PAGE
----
A severe car crash can shatter your windshield, rear window, or door window. Large chunks of glass may fly about, with countless razor-sharp particles scattering about inside the vehicle and around the scene of the accident.
Glass can embed itself into the driver and passengers right after impact. Other times accident victims cut themselves while moving around. In a rollover accident where a vehicle lands on its side or roof, the person may be forced to crawl out via shattered windows onto the glass-covered ground and suffer painful lacerations as a result.
If you’ve been hurt due to broken glass after a car accident, contact our team of auto accident attorneys. We understand the pain and suffering that comes from broken glass injuries and wrecks.
How Broken Glass Injuries Happen
There are typically two ways glass injuries occur due to a motor vehicle accident.
The first is glass becoming embedded in the skin from a high-velocity impact. The greater the speed of one or more vehicles involved in the crash, the more force is exerted on the frame. When this force transfers to the car’s windows, they can shatter, and shards of glass turn into high-speed projectiles that penetrate the skin and, in rare cases, bone.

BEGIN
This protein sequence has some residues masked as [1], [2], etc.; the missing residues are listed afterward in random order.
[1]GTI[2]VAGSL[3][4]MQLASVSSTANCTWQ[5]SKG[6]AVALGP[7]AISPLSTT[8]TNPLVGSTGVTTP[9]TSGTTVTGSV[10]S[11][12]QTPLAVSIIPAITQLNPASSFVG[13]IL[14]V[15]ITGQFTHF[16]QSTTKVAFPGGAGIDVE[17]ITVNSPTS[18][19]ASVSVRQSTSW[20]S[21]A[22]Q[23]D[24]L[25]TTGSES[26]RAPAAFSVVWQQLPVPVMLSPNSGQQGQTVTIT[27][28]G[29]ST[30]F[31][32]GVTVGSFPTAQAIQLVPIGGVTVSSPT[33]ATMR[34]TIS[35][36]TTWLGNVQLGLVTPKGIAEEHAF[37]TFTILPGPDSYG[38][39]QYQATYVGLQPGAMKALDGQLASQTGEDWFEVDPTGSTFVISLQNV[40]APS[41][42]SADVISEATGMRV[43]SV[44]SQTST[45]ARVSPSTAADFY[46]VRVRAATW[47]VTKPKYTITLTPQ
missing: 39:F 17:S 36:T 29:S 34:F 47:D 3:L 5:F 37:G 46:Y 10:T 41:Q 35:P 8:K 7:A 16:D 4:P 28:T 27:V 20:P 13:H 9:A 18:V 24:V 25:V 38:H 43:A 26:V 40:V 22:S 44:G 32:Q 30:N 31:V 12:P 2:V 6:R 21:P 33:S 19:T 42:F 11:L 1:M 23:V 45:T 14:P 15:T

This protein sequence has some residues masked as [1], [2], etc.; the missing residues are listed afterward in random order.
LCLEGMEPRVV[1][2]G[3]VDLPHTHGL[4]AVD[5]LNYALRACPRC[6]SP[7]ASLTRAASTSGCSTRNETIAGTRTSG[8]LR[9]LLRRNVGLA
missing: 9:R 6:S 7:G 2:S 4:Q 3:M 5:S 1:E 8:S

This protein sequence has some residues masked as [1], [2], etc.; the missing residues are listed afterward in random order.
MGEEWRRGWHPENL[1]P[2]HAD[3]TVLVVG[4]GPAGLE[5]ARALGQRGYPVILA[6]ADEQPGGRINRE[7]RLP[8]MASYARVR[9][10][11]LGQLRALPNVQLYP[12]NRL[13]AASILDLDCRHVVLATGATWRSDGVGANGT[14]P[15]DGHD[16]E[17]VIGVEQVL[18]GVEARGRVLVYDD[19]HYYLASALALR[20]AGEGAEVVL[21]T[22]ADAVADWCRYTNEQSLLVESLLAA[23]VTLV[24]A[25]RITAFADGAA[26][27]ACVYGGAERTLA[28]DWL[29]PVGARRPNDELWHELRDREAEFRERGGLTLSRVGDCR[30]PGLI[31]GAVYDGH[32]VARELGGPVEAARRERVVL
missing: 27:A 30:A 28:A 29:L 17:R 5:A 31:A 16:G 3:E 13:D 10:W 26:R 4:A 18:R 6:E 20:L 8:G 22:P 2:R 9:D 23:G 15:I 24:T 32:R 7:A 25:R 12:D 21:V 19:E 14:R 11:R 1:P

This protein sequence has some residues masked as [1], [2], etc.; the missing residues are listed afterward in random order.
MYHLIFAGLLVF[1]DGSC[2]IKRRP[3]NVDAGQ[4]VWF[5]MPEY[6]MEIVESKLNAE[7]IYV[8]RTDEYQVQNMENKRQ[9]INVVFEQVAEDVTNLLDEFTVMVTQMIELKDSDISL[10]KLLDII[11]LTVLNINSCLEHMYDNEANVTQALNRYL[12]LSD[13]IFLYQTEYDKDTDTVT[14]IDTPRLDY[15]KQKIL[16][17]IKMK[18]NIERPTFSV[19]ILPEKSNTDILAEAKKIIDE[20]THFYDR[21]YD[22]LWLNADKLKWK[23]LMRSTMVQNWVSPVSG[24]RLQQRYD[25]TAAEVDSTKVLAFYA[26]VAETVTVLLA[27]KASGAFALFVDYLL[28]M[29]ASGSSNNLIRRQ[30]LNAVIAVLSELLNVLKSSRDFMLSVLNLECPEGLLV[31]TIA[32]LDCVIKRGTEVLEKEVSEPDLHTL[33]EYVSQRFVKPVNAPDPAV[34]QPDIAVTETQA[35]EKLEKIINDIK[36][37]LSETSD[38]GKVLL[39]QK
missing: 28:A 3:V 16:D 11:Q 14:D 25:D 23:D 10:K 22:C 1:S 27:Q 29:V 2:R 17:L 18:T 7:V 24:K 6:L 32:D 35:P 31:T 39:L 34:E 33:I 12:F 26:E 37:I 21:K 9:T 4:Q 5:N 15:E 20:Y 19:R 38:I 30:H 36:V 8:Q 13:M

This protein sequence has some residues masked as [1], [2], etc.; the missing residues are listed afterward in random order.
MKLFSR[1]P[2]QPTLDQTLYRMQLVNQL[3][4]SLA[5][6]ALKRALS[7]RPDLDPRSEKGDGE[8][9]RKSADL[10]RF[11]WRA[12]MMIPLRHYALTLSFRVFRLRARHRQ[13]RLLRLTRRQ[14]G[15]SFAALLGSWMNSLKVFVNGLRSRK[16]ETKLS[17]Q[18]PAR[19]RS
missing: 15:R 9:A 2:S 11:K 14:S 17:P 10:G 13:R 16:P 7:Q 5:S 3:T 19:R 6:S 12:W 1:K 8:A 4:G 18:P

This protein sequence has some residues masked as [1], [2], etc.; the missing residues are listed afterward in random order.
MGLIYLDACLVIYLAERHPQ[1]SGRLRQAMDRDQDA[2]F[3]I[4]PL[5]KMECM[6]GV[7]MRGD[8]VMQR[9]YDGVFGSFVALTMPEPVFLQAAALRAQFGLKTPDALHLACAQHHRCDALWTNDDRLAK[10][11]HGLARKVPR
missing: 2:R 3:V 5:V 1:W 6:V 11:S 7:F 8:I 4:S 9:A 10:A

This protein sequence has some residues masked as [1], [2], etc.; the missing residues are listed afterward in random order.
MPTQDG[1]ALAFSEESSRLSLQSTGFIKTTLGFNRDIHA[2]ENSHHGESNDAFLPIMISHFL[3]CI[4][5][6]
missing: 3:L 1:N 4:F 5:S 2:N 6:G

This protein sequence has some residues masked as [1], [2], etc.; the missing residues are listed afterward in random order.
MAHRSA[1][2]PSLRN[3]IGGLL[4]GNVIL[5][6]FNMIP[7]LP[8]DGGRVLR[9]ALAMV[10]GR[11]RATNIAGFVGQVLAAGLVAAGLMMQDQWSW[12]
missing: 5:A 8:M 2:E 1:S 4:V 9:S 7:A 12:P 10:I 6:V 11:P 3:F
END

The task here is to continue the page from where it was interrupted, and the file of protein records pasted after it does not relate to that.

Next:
Glass injuries are also common when a person ejects from their vehicle during a crash. If a person isn’t wearing their seatbelt or their belt buckle was loose or broken, they may be thrown from the vehicle. Glass can embed itself into their body as they crash through the window or land on glass shards and other debris scattered on the road.
Finally, glass injuries can happen by rubbing against, falling on, grabbing, or stepping on broken glass. A person’s first instinct after a crash is usually to get out of the damaged vehicle and away from danger. They may grab the inside of a broken window, have to climb out of the window over jagged shards, or crawl through a window and over the glass-littered ground.
Any of these situations can lead to deep cuts and glass embedding itself into the body.
Types of Broken Glass Injuries and Treatments